NEW CARLISLE — All those in attendance at a sold-out Amzie Miller Field two weeks ago stood on their feet, hands clenched and nervous for a 4th-and-11 play, down three points early in the fourth quarter to Penn.
New Prairie was in control the entire first half, but a one-sided Kingsmen third quarter gave them a 10-7 lead. The Cougars needed to make something happen to keep the game within reach.
Quarterback Chase Ketterer took the snap on the Penn 41-yard line, turned to his right and fired a ball slightly behind him to wide receiver Ian Skornog. Skornog faked running it and dropped back for a pass.
All while this was going on, senior slot receiver Wyatt Kmiecik was doing what he does best. He sprinted down the field, made a defender's hips turn and sprinted down the right sideline. Skornog heaved one up to Kmiecik's vicinity, but the throw was a little short and fell into the Kingsmen corner's hands.
A determined Kmiecik shoved his arms into the defender's body, ripped the ball out into his possession and fell back-first into the end zone for a miraculous, momentum-swinging touchdown to regain the lead for New Prairie. A once-nervous Cougars crowd frenzied in an overjoyed stupor.
Kmiecik's determined score kept New Prairie's chances of upsetting Penn alive. If the Cougars turned the ball over on downs that drive and let up another Kingsmen score, who knows if there would be ample time on the clock to drive down the field and score on two straight possessions. But a Penn touchdown and a last-minute Adam Borror touchdown run gave New Prairie arguably its biggest regular season win in school history, and Kmiecik was at the center of it.
"That (catch) was probably the highlight of my athletic career so far," Kmiecik said. "I mean, that was crazy. Especially since I dropped a wide-open catch the drive before that probably would've been a touchdown."
The play Kmiecik was referring to happened midway through the third quarter with the two teams deadlocked in a 7-7 tie. He was wide open after beating a defender on a double-move and Ketterer saw him. A perfect pass over 40 yards down the field went right through Kmiecik's hands, forcing third down after what looked like a sure-fire touchdown.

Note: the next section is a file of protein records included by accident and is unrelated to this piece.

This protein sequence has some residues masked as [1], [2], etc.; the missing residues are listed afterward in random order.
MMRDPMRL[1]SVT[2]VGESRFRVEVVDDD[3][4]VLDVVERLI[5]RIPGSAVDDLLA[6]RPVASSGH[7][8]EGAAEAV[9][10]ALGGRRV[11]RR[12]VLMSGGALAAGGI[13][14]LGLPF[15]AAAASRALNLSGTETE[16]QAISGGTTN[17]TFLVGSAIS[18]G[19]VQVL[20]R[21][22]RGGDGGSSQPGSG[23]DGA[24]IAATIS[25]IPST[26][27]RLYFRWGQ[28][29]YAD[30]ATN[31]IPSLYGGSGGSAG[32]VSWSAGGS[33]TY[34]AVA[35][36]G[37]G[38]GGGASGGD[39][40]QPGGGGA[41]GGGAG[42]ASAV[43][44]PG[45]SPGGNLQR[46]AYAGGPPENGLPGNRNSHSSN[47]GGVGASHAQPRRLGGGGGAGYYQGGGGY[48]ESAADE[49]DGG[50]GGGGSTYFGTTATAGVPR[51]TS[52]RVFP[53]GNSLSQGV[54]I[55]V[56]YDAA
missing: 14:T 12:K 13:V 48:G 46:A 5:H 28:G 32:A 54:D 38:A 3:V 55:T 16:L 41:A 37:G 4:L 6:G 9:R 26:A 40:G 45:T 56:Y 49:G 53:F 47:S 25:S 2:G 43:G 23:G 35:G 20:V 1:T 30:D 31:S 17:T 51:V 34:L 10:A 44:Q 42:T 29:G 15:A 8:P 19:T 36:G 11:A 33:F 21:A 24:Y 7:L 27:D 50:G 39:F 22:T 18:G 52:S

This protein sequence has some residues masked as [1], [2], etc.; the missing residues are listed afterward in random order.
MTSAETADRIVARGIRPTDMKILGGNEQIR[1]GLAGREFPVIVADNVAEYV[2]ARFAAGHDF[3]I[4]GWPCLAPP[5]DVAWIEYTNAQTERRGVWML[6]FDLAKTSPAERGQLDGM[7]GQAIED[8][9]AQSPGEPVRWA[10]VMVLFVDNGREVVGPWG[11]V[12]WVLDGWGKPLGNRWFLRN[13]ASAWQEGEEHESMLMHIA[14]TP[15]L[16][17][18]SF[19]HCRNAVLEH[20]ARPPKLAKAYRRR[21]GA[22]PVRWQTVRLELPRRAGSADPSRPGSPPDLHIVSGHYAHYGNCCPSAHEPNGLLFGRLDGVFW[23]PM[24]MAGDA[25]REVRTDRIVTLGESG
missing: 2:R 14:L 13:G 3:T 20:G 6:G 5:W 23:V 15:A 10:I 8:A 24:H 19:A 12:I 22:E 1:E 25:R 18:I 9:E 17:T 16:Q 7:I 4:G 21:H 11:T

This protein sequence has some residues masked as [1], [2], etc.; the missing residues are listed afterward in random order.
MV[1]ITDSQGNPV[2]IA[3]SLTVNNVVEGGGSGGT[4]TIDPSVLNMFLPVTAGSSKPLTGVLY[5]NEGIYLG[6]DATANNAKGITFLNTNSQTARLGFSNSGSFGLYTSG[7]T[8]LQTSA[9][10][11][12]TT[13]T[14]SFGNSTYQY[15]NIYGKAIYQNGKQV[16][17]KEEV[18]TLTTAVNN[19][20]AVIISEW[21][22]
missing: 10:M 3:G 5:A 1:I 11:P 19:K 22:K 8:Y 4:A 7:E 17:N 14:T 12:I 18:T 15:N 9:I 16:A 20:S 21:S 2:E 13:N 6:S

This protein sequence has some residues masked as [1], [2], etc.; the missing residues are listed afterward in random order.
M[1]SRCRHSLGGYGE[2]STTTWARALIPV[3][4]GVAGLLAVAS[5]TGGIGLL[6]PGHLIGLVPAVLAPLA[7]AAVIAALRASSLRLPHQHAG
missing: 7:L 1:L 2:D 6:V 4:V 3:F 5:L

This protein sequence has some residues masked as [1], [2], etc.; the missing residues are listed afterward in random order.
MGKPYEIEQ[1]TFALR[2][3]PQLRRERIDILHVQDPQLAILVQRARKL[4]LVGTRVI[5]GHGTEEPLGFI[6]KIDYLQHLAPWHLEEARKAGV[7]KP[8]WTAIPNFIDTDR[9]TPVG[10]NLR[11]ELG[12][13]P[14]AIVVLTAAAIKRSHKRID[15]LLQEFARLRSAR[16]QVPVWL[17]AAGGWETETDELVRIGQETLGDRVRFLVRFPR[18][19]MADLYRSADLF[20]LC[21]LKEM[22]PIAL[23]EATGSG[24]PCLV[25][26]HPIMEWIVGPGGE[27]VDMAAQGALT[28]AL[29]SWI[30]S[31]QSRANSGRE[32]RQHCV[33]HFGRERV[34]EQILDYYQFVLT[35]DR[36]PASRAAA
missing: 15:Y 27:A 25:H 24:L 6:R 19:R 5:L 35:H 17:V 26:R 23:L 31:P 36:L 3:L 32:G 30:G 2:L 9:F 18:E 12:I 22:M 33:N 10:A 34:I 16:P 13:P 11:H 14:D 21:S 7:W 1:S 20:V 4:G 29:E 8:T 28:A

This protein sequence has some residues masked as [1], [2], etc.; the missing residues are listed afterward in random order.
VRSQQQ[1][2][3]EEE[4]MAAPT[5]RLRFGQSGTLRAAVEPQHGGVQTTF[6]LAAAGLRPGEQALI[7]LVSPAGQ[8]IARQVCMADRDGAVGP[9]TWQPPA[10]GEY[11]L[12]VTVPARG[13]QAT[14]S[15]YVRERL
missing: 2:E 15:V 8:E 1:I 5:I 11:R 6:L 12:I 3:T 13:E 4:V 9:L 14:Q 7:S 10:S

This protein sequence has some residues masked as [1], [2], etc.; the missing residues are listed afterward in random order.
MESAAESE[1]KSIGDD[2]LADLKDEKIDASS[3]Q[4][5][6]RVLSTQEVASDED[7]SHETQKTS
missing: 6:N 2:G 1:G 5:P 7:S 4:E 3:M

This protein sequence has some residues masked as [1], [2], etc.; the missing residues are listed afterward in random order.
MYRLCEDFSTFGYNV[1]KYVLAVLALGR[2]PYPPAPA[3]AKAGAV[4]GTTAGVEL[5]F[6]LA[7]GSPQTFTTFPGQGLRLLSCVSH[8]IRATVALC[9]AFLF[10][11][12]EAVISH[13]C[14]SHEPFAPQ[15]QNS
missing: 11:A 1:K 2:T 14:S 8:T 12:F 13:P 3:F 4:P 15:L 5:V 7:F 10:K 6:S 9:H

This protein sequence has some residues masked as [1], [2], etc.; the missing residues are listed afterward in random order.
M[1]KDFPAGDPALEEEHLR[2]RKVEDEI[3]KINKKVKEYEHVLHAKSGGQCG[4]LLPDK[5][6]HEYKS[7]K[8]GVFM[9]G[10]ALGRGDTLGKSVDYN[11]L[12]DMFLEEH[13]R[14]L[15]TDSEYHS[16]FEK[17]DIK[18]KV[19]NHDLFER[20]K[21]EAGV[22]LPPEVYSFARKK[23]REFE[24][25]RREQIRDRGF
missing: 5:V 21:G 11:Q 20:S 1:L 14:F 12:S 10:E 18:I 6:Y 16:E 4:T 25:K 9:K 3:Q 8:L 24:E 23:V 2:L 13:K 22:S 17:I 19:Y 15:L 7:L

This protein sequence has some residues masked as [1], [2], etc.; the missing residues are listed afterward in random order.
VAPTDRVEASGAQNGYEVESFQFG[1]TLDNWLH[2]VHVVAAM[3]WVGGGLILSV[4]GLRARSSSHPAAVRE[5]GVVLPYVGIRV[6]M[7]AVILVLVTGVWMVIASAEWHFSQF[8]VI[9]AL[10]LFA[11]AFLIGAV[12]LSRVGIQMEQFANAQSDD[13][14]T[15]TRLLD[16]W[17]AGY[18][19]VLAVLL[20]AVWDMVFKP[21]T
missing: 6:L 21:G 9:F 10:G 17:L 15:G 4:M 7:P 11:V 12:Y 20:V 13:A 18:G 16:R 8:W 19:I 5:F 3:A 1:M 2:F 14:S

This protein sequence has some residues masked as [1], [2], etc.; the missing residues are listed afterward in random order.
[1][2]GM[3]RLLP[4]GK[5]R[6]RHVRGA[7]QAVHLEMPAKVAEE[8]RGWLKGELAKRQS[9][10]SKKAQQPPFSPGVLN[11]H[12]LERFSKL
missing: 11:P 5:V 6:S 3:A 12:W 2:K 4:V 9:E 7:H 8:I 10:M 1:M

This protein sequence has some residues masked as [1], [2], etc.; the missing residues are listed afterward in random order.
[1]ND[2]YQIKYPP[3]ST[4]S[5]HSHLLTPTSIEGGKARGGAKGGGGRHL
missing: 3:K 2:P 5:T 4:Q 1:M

But he didn't let that faze him. The two-way player went in on the opposite side of the at defensive back the next possession and channeled some anger.
"I knew I needed to get more into it and make something happen after that," Kmiecik said. "So instead of laying a few yards off the receiver, I got all up on him at the line of scrimmage and pressed him hard. That helped me forget about the catch and just got me more in the zone for the rest of the game."
Kmiecik's anger-fueled, rip-away touchdown grab came the following possession after his defense held Penn to a field goal, and the rest is history. The play that he considers to be the pinnacle of his athletic career thus far didn't seem possible a year ago, though.
Following a sophomore season on junior varsity where he had to step up and play quarterback with Ketterer promoted to the varsity team, Kmiecik contemplated his career in football. As a standout baseball player with hopes of playing in college, he wondered if leaving the gridiron for the diamond full-time would be beneficial.
He talked to coaches from both teams, and they all said the same thing.
"We really encourage our athletes to play as many sports as they can," said associate head football coach Bill Gumm. "Especially with how our weight-training program is. You're always going to be in good enough shape to play whatever sports you want here."
Their encouragements couldn't sway Kmiecik, however, and he decided that quitting football would give him far more time to train for his true passion in baseball. Instead of having football practice after school until 6:30 every day in the fall, he had ample time to lift, run, hit, throw and field every day that season.
Kmiecik's hard work his junior year paid off, cementing him firmly as New Prairie's starting right fielder, where he utilized his speed and arm strength. Not playing football paid off for Kmiecik, but there was always a part of him that knew he wanted to get back into it.
He constantly lifted with the football team in the weight room during the fall, joking around with his former teammates and coaches. They'd talk about the season and tell Kmiecik he should come back and play. All this talking and sitting in the stands on Friday nights got to him, and Kmiecik knew he had to come back for his senior season of football.
"I think being able to solidify his place on the baseball team was definitely a factor in deciding to go back to playing football," said head baseball coach Mark Schellinger, who played both football and baseball in college. "I'm really glad he did. I kept telling him it's all about managing your time well. With us working out with the football team in the offseason, it's not like he'd really be missing out on our offseason program. He's a talented athlete and I knew he could handle both (sports), and be successful at both."
Not playing football gave Kmiecik almost too much time. He hit for an hour or two after school every day while the football team was practicing. While being able to do that right after class was nice and gave him more time to be at home and focus on schoolwork, Kmiecik knew he could easily balance the two sports.
He does so now, even though it means a long, hard schedule of training. Kmiecik often times doesn't get home until 8 or 9 p.m. He'll head straight from football practice over to the hitting facility his family owns and take some swings there for an hour, maybe two. It makes for taxing, grueling days, but he enjoys it, especially with how this year has panned out for the New Prairie football team.
"Man, I'd be pretty sad if I missed out on (playing football) this year," Kmiecik said. "We have a shot to win state, and being a part of that is pretty sweet. I'm really glad I came back."